Ray is one of 3,650 chaplains endorsed by the North American Mission Board. While some 1,500 of them serve in the U.S. military around the world, NAMB has more than 70 kinds of chaplains also serving in prisons, law enforcement, corporations and, in the case of Ray, healthcare.
But other than military chaplains on the battlefields who encounter death and horrific injuries on a daily basis, no chaplain looks death in the face more often than a hospice chaplain.
Keith Travis, NAMB's team leader for chaplaincy in Alpharetta, Ga., calls Ray one of "our top guys" in the field of hospice chaplaincy.
Ray has served as the hospice chaplain for Hospice of Tift Area, a service of Tift Regional Medical Center in Tifton, since 2007. Happy as a local Southern Baptist pastor since 1984, he had no desire to leave his congregation and turned down the regional medical center's offer three times before finally accepting it.
Ray has conducted more than 120 funerals in south Georgia since becoming a hospice chaplain. A hospice case can range from just a few weeks to six months or even longer. Under law, official hospice care is for patients whose life expectancy is six months or less.
Once a patient is referred to Hospice of Tifton Area, a hospice nurse does an initial spiritual assessment. After this screening, the patient can give approval for Ray to begin visits; choose to use their own clergy or abstain from any spiritual-related contacts at all. The last option, Ray said, is rare.
"If they choose to let me come in, I do a more thorough assessment and begin building a relationship with the patient and family," he said. "It's heart-wrenching and sad. It's very challenging when you build a relationship with them and then every time you visit, you see them decline. At first, the decline may be slight, but then it comes quicker. You really have to rely on the strength of the Lord to get you through it."
Ray said one thing the hospice team -- whether the chaplain, the nurse, nurse's aide or the social worker -- is taught early on is to "empathize more than sympathize" to prevent getting too close to the patient, which would result in their own depression and grief when the patient dies. But Ray said it's not unusual for the entire hospice team to weep over patients during their daily morning staff meetings.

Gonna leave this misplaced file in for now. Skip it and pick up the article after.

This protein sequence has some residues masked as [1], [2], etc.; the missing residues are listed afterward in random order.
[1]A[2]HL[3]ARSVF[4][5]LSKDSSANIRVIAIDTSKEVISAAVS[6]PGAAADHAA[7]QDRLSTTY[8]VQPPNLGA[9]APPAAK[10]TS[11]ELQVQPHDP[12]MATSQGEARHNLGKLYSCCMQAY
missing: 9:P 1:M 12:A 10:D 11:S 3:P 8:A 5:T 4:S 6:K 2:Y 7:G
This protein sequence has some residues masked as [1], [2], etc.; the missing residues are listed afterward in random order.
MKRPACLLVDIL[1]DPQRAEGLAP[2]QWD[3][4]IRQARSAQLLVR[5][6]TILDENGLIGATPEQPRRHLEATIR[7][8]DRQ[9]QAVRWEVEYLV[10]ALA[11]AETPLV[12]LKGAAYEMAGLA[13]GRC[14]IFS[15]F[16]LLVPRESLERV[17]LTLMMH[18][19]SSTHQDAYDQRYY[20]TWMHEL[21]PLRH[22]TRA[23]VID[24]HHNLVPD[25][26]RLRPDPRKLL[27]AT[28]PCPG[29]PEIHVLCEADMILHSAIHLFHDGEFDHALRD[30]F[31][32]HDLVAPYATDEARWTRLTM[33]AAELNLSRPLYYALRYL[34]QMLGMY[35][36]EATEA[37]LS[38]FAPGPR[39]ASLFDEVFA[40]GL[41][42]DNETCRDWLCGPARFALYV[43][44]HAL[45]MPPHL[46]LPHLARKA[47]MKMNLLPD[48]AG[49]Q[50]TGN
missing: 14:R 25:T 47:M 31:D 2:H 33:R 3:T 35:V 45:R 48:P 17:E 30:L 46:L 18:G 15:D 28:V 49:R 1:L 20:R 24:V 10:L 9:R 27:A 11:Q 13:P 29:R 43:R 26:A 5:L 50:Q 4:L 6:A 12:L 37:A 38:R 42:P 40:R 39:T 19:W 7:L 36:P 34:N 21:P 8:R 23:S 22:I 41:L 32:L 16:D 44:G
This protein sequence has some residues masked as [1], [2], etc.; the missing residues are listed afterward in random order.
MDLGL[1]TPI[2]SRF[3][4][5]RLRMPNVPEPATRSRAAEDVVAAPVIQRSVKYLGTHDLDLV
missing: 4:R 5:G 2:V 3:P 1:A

"For me to have the compassion I need to minister to these people, I try to put myself where they are," Ray said. "I've laughed with them, cried with them, loved them and shared with them. Many times I've walked into their homes to minister to them and instead, I leave their homes ministered to."
Serving a nine-county area can be daunting in itself, but Ray said he has a rule of thumb to try to visit each hospice patient every other week. "Sometimes I visit weekly, and as they approach death I, of course, try to visit more often."
Since death is no respecter of denomination or religion, Ray ministers to faiths and denominations other than Southern Baptists.
"I get involved with any patient who will allow me in, whether they're Methodist, Presbyterian, Catholic or Jew," Ray said. "I ministered to a Catholic gentleman who wanted me to come and pray with him, and I did until he died."
Ray, a white-haired, 56-year-old chaplain with a heavy south-Georgia accent, ministers to old and young alike. Some of his patients have enjoyed long lives into their 80s and 90s. Yet others are children who won't live to see the first grade. Those cases are Ray's toughest -- so tough it takes all of the chaplain's faith just to get through it.
"I once had a 5-year-old girl whose body uncontrollably produced tumors throughout her whole body," Ray said. "It really took a toll on me. After she died, I found myself driving out into a field, sitting on the tailgate of my truck and asking God, 'What are You doing? I don't understand.'
"The Holy Spirit then spoke to my heart and said, 'You see her todays but I see her tomorrows. I've taken care of her.'"
Ray said hospice chaplaincy has taught him a thing or two about family members and churches.
For the survivors, there's grief, guilt, unspeakable loneliness and even anger. Ray said even after his patient dies, he works closely with a bereavement counselor to continue to offer the family spiritual support and help them cope during the grieving process -- as long as 13 months after their loss.
"One thing I've learned is no matter how death may come and no matter how people can work themselves into feeling like they're ready to see their loved ones go, they never are," Ray said. "It still hits them hard."
Mickey Noah writes for the North American Mission Board.
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